It is clear that cybersecurity is high on the agenda for businesses of all sizes ranging from small-to-medium enterprises (SMEs) to multinational corporates and government establishments. In recent years, we have seen exponential growth in cyberattacks across a range of verticals covering finance, government, and utilities, to name a few. On the one hand, this has resulted in healthy revenue growth in the cybersecurity segment, with stock valuations and revenues on the rise alongside advances in technology.

However, vendor success has its own dilemma in cybersecurity, as CIOs proactively continue to prepare their businesses in the modern era by embracing technology and digitalization, transforming the way their organizations rework their business models and create new services in innovative ways. This has resulted in CISOs continuing to be challenged in implementing effective cybersecurity strategies addressing wider risks within the business.

Current cybersecurity vendor focus

Trends regarding enterprise cyber threats will continue to drive enterprises and cybersecurity providers in the next two years to implement what GlobalData defines as ‘pervasive security,’ providing secure access everywhere with greater trust, covering applications, cloud to legacy environments, and to the point of user device, whatever and wherever that might be.

From a technology perspective, 2022/2023 will continue to bring new product announcements, i.e., solutions that enable enterprises to move up the value chain in monitoring the security posture across the enterprise, and M&A activity. Increased data breaches will also continue to challenge enterprises in both B2B and B2C settings and accelerate the implementation of compliance and privacy frameworks that have started becoming mandatory through government legislation like the EU’s General Data Protection Regulation (GDPR).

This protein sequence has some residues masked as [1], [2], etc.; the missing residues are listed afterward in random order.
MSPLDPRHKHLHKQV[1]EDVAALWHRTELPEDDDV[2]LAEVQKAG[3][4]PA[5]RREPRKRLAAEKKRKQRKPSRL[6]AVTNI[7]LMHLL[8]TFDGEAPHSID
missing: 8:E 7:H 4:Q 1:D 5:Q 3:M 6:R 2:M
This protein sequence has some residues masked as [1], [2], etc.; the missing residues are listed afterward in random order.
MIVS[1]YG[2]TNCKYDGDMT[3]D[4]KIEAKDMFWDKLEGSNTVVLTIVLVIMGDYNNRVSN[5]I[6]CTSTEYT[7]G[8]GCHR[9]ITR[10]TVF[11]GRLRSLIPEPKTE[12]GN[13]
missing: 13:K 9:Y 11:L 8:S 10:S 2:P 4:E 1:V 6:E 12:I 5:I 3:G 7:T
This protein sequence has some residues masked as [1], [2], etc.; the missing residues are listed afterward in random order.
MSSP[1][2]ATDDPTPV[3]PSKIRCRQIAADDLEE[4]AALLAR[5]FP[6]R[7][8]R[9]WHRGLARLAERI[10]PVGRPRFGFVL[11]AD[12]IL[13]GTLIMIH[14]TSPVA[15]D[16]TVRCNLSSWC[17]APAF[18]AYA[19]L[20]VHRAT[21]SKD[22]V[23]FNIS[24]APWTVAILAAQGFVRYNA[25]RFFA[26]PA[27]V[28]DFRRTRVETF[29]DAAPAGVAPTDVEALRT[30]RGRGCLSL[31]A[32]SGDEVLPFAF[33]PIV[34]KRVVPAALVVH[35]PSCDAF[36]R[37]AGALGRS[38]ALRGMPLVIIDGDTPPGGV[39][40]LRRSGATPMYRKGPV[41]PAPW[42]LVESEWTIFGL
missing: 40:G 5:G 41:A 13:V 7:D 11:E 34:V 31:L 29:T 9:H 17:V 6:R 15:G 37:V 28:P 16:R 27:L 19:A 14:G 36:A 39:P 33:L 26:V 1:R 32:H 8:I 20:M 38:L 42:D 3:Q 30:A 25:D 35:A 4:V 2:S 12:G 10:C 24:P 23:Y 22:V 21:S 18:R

Considerations for success for both vendors and CISO

From a supplier perspective, there are a number of strategic options for cybersecurity vendors to consider to realign their efforts in the future. These entail better alignment of portfolio, and more importantly sales and marketing effort to desired enterprise business outcomes. It also means creating zero trust across the enterprise (improving overall trust), having greater role directly and indirectly at client executive/board level. Larger providers with strong professional service capabilities will also need to provide thought leadership relative to cybersecurity around operational enablement, e.g., defined technology roadmaps with simplification and consolidation with justified ROIs, and resource transition and centralization etc.

However, from all of this, one key prerequisite that will be required by vendors as they move forward in 2022 and beyond is better alignment of their value proposition in addressing and reducing future enterprise risk, of which some will not be directly linked to current security risk frameworks like the NIST framework.  

From a CISO perspective, as enterprise digital transformation accelerates in parallel to cyber threats, in the next two years the practicality of decisions around cybersecurity and networks will be challenging for enterprises. In particular, there will be greater involvement of the enterprise senior executive team (including the board) in relation to security and how security measures translate to positive business outcomes, positive revenue, and overall limit enterprise risks.

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By GlobalData

Therefore, CISO strategies should utilize the foundations of business benefits gained and risk reduction. Lastly, there will need to be greater focus in centralizing teams with security, and highlight to vendors the need for simplification, unification, and standardization when it comes to cybersecurity, and solving “real life” practical technological issues, not just within the enterprise but across the supply chain and regional offices.